Wednesday, March 21, 2007

Abortion verdict splits Poland's ruling coalition

A verdict by the European Court of Human Rights in favour of a Polish woman who nearly went blind after being denied an abortion exposed a deepening split in Poland's conservative government on Wednesday.

The Strasbourg-based court ordered Poland on Tuesday to pay the woman 39,000 euros ($52,000), enraging an ultra-nationalist party in Prime Minister Jaroslaw Kaczynski's three-party coalition. It demanded the government challenge the ruling.

"Accepting the (court's) decision would be an absolute scandal," party leader Roman Giertych, who is also education minister, told a news conference. "It would mean that abortion on demand is possible in Poland."

Giertych's League of Polish Families, which opposed Poland's European Union membership, is pushing for a total ban on abortion in the predominantly Catholic country.

Health Minister Zbigniew Religa, however, said he agreed with the verdict and did not expect Poland to appeal against it. He also spoke out against changing the current abortion law.

"I agree with Strasbourg in this case," he told private radio TOK FM. "We will probably not appeal."

The rift over abortion is the latest in a series of disputes that have shaken Kaczynski's coalition since it took power in 2006. Giertych said he would demand that Poland appeals against the Strasbourg ruling at a cabinet meeting on Thursday.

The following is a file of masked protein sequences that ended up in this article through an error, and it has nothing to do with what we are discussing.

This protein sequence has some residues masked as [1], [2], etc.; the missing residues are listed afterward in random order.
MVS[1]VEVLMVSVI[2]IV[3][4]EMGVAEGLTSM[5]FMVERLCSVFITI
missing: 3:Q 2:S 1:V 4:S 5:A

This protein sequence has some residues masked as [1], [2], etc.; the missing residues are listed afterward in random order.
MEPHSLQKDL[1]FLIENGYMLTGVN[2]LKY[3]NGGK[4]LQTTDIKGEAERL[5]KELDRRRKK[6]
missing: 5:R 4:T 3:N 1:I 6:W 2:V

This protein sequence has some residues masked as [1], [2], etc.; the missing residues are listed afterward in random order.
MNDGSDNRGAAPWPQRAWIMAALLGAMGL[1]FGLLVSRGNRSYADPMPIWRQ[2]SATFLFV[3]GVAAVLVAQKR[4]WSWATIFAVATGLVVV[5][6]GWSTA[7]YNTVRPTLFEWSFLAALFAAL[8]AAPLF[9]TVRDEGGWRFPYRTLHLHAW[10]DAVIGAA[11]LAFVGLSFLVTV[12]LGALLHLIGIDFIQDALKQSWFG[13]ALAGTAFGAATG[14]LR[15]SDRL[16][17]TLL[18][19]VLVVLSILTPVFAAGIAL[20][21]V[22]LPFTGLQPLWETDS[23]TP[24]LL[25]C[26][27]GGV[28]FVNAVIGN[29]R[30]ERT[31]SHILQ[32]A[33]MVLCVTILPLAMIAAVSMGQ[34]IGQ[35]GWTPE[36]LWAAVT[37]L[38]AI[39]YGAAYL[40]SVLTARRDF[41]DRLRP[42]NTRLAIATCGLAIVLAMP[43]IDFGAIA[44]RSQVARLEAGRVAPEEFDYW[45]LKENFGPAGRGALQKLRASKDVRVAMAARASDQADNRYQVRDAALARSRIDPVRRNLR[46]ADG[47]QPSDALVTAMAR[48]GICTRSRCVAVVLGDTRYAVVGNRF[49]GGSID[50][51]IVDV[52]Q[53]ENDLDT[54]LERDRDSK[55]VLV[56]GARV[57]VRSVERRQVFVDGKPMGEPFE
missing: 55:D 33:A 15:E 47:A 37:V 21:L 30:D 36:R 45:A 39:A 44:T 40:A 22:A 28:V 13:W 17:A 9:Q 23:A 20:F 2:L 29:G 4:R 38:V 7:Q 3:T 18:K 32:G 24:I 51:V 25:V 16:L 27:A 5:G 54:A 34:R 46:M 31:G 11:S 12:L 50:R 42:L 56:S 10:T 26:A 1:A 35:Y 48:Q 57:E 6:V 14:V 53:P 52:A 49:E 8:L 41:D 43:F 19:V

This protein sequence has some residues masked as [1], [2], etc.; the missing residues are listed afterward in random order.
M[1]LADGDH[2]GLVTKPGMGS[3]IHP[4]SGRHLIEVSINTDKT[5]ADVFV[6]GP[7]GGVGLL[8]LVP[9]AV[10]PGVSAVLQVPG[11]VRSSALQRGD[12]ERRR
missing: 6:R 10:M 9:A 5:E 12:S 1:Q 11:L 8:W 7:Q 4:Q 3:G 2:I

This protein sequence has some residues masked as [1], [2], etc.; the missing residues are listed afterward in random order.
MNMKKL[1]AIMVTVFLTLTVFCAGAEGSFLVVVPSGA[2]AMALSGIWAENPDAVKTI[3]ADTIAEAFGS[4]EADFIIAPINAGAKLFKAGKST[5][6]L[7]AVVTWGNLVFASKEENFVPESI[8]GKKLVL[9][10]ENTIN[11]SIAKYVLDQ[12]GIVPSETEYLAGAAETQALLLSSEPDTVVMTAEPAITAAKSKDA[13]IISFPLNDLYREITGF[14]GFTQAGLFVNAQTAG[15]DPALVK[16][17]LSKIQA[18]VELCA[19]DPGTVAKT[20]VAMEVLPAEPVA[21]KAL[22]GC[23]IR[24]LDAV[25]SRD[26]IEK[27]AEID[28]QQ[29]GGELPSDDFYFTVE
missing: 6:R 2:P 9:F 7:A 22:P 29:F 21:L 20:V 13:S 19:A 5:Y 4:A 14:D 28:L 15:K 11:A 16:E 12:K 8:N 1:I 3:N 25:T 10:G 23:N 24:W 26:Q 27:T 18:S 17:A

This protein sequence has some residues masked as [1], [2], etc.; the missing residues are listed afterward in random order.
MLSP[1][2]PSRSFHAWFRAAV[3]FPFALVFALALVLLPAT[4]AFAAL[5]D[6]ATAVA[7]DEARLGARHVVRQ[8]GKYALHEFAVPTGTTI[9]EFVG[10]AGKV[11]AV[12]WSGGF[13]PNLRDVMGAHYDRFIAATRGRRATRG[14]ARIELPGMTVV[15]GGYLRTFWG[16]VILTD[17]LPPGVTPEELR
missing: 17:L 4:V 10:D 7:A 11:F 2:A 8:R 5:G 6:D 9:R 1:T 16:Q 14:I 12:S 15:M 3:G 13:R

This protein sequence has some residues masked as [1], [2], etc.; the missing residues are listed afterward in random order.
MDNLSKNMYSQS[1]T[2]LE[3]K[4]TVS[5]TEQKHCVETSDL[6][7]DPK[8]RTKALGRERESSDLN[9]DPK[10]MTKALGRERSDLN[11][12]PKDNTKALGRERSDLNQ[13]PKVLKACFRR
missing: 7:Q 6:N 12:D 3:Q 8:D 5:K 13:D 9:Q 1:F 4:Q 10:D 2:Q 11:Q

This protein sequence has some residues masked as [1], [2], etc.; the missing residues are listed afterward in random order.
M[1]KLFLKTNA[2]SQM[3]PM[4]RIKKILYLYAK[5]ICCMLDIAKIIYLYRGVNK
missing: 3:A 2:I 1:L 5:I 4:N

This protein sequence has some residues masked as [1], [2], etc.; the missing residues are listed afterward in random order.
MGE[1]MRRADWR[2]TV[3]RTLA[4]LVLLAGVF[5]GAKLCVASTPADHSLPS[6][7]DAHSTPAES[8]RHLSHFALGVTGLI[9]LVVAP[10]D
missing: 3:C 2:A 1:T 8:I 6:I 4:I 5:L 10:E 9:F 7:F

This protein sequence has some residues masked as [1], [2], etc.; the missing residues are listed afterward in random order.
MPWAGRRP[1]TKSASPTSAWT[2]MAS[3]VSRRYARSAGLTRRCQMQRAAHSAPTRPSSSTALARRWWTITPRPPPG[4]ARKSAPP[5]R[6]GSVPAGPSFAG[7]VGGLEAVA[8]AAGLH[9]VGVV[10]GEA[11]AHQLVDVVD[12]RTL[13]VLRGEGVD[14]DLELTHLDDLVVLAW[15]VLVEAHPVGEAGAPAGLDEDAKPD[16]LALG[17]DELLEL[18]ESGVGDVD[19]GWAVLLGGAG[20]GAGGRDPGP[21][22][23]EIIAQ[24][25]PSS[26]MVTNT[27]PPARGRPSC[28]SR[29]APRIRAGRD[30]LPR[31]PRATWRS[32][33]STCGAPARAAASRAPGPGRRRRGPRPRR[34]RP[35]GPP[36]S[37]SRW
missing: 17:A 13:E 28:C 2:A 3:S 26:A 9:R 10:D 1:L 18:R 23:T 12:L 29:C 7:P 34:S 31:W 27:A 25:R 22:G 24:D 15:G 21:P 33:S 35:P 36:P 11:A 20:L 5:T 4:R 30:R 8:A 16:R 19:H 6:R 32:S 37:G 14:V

Poland has some of the toughest abortion laws in Europe. It allows a pregnancy to be interrupted only when it threatens the life or health of the mother, when the baby is likely to be permanently handicapped or when it originates from rape.

The League wants even those exceptions closed and is pushing to change the constitution to this effect.

Kaczynski's Law and Justice party has agreed to change the constitution to bolster the protection of unborn children but without making existing abortion rules tougher.

Analysts say Kaczynski may eventually choose to dissolve the coalition rather than continue to put up with constant infighting.

But he told Reuters on Wednesday that he did not think the abortion dispute would lead to a serious crisis.

"I cannot say what Giertych will do, but this (dispute) has no political significance for me," he said in brief comments after a meeting with an opposition leader. "I still have patience and I think we can work it out."

The case of Alicja Tysiac, who cannot see objects more than 1.5 metres (five feet) away, led to fresh debate of the abortion law, which is considered draconian by feminist groups.

Strasbourg criticised Polish law for having no procedure for resolving cases where doctors disagree over whether an abortion is justified.